You should perform dynamic stretching before activity and static stretching afterwards. Before running, what your body needs is to open the joints, increase the temperature of the muscles and decrease stiffness. Examples of dynamic stretches would be butt kicks, lunges, high knees, or jumping jacks. After running, it helps to focus more on stretching the body with static stretches, by holding a single position for about 30 seconds. Find out more in Static V Dynamic Stretching for Runners »


Should I stretch immediately after my run?

Yes, we recommend stretching as soon as you can after finishing your run, while your muscles are still warm – so, before you take a shower or have your post-run snack / meal. If you stretch with your body completely cooled down, you could be applying too much tension and pull your muscles.


Is it bad to stretch before running?

We don’t recommend using static stretches before running. It negatively impacts the performance and power production, making your body a bit 'lazy' – quite the opposite to how you want to feel at the beginning of your run ;-) See our Pre-Run Mobility Workout here »


Should I stretch on my rest days?

Of course, you can! Especially if you've noticed that your body is feeling a bit tight, adding those extra stretching routines during the week can open your body even more. However, we don’t recommend doing static stretches without any warmup. Therefore, we suggest using a foam roller for a few minutes beforehand and warm up the muscles you want to stretch first. This will help prevent the muscles from being pulled.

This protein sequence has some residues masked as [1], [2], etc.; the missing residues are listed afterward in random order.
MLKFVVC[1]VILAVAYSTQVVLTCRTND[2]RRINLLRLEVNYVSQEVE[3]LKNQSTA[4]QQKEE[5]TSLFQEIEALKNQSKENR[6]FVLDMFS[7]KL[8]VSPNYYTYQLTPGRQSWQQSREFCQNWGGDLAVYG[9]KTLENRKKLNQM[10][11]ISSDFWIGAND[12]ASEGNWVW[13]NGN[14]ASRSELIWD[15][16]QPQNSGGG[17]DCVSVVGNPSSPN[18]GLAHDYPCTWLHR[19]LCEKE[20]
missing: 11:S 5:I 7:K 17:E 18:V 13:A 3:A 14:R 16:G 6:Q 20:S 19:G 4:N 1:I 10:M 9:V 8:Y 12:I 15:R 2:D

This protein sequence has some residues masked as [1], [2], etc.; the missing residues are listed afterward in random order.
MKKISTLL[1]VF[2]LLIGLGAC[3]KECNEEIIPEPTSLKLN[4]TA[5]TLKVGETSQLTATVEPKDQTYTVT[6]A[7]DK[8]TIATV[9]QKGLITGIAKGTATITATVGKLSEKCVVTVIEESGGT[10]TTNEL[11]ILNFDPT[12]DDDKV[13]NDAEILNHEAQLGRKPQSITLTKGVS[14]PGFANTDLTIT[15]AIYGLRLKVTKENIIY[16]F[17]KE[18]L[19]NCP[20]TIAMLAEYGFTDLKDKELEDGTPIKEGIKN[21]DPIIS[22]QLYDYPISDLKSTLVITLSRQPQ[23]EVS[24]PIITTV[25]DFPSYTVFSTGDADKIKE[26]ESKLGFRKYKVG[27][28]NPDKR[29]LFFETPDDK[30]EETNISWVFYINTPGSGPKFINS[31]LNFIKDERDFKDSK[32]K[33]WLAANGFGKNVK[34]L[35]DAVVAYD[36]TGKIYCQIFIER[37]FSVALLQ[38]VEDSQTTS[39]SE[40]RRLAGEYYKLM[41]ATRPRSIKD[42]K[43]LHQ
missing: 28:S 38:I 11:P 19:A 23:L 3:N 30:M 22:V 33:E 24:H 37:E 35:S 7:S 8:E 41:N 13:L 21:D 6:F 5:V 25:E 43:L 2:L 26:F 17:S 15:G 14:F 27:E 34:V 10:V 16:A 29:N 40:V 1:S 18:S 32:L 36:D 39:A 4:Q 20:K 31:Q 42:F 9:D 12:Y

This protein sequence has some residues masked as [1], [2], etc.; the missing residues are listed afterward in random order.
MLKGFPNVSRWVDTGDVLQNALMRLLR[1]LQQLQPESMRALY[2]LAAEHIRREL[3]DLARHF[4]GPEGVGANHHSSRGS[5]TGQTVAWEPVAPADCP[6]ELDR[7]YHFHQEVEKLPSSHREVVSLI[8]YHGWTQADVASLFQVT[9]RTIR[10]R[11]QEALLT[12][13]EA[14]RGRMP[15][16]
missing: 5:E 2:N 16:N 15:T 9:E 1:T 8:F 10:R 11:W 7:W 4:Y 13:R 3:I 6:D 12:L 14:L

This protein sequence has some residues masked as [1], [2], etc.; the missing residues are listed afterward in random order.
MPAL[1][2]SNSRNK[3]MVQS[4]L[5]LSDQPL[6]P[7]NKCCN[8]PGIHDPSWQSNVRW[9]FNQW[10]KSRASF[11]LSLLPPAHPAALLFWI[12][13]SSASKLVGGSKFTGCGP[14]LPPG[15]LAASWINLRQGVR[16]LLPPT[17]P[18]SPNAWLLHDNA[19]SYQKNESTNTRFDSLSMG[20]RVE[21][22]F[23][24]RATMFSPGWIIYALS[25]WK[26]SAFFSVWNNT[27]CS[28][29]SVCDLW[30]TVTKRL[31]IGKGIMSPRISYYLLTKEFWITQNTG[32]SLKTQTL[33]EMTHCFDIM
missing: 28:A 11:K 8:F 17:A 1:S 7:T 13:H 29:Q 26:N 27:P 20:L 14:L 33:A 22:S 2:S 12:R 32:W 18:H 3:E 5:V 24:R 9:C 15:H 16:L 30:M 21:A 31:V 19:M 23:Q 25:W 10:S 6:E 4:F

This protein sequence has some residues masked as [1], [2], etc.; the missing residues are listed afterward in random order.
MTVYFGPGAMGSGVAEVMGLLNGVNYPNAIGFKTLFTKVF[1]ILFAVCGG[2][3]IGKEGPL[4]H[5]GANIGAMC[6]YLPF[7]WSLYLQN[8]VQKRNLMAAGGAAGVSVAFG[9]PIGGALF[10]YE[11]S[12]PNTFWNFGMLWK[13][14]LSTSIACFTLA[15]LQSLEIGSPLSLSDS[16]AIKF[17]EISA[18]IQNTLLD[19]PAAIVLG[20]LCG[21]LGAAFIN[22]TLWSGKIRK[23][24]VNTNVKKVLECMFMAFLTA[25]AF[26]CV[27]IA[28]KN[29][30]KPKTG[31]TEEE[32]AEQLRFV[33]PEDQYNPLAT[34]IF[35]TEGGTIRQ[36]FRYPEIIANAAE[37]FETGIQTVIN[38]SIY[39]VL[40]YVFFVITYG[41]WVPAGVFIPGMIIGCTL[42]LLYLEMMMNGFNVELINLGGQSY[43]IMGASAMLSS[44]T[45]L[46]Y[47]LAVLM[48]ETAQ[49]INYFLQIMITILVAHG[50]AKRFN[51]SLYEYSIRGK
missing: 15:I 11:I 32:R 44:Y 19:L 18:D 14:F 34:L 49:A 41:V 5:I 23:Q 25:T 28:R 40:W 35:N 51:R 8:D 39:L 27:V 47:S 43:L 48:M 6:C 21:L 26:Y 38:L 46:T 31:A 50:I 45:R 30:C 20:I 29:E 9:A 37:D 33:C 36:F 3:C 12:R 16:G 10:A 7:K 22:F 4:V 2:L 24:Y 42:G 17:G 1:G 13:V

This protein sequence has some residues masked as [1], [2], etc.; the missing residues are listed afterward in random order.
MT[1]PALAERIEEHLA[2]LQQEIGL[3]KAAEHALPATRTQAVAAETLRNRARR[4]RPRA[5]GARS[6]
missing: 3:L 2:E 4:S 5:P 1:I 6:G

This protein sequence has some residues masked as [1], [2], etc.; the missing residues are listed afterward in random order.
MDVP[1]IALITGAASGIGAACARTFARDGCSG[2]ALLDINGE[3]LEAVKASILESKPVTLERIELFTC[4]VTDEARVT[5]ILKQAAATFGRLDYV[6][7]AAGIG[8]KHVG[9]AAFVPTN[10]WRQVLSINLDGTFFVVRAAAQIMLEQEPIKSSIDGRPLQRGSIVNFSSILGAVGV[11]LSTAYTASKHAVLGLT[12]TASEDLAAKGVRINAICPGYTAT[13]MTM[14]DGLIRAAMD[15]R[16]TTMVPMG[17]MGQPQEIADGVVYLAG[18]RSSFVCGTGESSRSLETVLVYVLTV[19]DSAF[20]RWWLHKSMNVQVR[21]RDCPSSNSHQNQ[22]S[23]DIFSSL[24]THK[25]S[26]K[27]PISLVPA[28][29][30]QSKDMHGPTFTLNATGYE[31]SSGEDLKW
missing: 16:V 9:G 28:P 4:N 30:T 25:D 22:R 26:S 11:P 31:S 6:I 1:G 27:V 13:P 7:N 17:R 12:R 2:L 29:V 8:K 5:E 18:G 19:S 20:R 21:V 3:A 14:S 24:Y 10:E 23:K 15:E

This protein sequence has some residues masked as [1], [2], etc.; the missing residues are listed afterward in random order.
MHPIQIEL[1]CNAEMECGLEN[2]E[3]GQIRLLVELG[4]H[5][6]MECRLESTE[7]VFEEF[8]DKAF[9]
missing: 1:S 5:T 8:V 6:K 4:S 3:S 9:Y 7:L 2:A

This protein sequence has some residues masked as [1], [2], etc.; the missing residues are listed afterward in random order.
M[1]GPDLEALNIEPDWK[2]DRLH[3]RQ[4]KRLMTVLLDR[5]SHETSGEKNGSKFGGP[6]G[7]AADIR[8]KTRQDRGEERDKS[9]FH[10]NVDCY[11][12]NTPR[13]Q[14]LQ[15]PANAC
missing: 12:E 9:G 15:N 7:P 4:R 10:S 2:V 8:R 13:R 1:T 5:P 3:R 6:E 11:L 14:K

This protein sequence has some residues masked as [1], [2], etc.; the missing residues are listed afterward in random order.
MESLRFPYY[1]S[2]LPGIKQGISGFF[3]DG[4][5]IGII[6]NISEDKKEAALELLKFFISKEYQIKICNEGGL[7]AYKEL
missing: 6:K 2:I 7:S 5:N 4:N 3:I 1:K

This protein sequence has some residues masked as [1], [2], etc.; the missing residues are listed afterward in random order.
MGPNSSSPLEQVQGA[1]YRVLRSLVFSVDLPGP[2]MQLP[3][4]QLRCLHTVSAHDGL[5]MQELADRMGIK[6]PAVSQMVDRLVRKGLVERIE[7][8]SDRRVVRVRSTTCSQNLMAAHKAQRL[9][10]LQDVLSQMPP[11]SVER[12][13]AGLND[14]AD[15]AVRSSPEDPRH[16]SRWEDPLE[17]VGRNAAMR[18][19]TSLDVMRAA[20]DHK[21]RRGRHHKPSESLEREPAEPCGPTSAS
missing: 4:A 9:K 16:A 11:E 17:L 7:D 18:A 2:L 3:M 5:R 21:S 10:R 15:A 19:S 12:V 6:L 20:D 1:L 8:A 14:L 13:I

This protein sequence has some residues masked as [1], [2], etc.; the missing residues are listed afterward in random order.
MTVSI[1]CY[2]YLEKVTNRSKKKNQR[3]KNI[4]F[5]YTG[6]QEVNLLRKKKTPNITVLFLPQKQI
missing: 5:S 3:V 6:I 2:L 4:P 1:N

Trigger Point The Grid Foam Roller
£40.00

Trigger Point The Grid Foam Roller
£40.00

Trigger Point The Grid Foam Roller
£40.00

Fitness-Mad Warrior Yoga Mat II 4mm
£20.00

Fitness-Mad Warrior Yoga Mat II 4mm
£20.00

Fitness-Mad Warrior Yoga Mat II 4mm
£20.00

These are exercises that we've found very useful and want to share with our customers. But we're not certified instructors. Always consult your specialist before beginning any exercise programme. This general information is not intended to diagnose any medical condition or to replace your healthcare professional. Consult with your healthcare professional to design an appropriate exercise prescription. If you experience any pain or difficulty with these exercises, stop and consult your healthcare provider.